The guys who work the line at your favorite restaurant come in hours before service starts to make sure that their mise en place is done and that their station is all set up. Still using the Panini cook for a reference, he needs to make sure that the Panini grill is hot and ready to go, that he cleans it periodically through service, that all his garnishes are on hand and that, if a side salad or fries goes with the Panini, those items are ready at the same time the Panini is ready.
This requires constant communication with cooks at the salad station and fry station. If the chef decides that too many salads are already coming off of the salad station, the Panini cook might be responsible for his own side salads. In that case, his mise en place grows: he has to prep his lettuce and other greens, prepare any add-ins like sliced onion or shredded carrots, and make sure he’s got dressings to last him through service.
After two or three hours of steady preparation, service starts and tickets begin coming in. All action becomes focused, and the motion, while constant, is spare. No motion is wasted, and there are no wasted words. There is no time for that. There is only time for firing orders.
If you were in the kitchen, you’d hear orders being read and cooks repeating the items they’re responsible for. You’ll hear cooks talking to each other: “Where are you on Table 206?” “Two minutes “˜til window.” “Two minutes, heard!” or “Drop fries for Table 27.” “Drop fries, heard!”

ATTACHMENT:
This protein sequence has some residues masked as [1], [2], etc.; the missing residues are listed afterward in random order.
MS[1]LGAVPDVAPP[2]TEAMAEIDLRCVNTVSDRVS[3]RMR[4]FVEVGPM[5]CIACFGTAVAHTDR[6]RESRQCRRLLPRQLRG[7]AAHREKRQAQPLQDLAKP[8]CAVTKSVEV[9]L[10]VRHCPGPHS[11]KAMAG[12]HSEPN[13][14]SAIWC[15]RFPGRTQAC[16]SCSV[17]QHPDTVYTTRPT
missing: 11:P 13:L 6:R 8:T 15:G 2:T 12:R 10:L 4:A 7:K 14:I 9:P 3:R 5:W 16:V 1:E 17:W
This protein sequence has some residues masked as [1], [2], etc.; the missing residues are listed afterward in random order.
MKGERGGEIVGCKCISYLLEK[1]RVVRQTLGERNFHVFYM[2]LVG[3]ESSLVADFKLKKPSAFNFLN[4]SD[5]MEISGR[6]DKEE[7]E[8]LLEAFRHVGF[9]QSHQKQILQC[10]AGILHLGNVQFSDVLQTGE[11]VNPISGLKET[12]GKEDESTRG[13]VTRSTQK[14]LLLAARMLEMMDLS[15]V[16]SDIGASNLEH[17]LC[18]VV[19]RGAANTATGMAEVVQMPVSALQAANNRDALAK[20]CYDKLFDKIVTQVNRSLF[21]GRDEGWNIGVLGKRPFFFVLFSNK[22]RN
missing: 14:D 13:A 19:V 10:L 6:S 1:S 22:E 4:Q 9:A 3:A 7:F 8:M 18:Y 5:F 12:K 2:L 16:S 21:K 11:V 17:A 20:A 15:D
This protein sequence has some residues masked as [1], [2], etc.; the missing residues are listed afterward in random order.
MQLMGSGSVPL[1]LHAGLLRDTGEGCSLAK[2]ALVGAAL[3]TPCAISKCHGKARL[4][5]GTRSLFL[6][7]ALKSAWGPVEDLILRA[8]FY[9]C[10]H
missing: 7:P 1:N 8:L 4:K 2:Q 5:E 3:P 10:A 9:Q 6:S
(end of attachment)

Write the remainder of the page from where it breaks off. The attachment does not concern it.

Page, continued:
The kitchen moves to the constant driving rhythm of service. Everyone knows that if anyone misses a beat, if anyone forgets to drop those fries, they all go down together, and service grinds to a halt.
Let’s go back to our Panini cook one more time. “Order in: one grilled veggie Panini with fries, solo.” “Veggie Panini with fries, heard!”
Now, this is just one solitary order. Imagine if that Panini cook has three or four other orders up at the same time, some of which go with a lot of other dishes, some of which request substitutions and some of which want aioli on the side!
Now, multiply that times the number of cooks in the kitchen with the same issues! It is glaringly apparent that, if the cooks aren’t working together, the whole system falls apart.
Fortunately for us, the dining public, most successful restaurants that have been around awhile have worked out most of the kinks. The guys in the kitchen are pros, their mise en place is always set, and they can put out great food at an amazing rate. Once they get in their groove, they repeat the same motions and the same dishes over and over again with precision and consistency.
The kitchen is a study in controlled chaos. Every cook knows that if one batch of fries gets burned, or one salad gets sent back for having too much dressing, everyone is in the weeds (another restaurant term for complete chaos).
With that knowledge comes teamwork ”they all sink or swim together. An experienced line cook is never afraid to ask for help if he is “going down,” and an experienced chef rarely derides them for it. There is always someone who has a few seconds to drop another batch of fries or make a salad “on the fly.” In that way, the cooks keep service flowing smoothly, and the dance continues.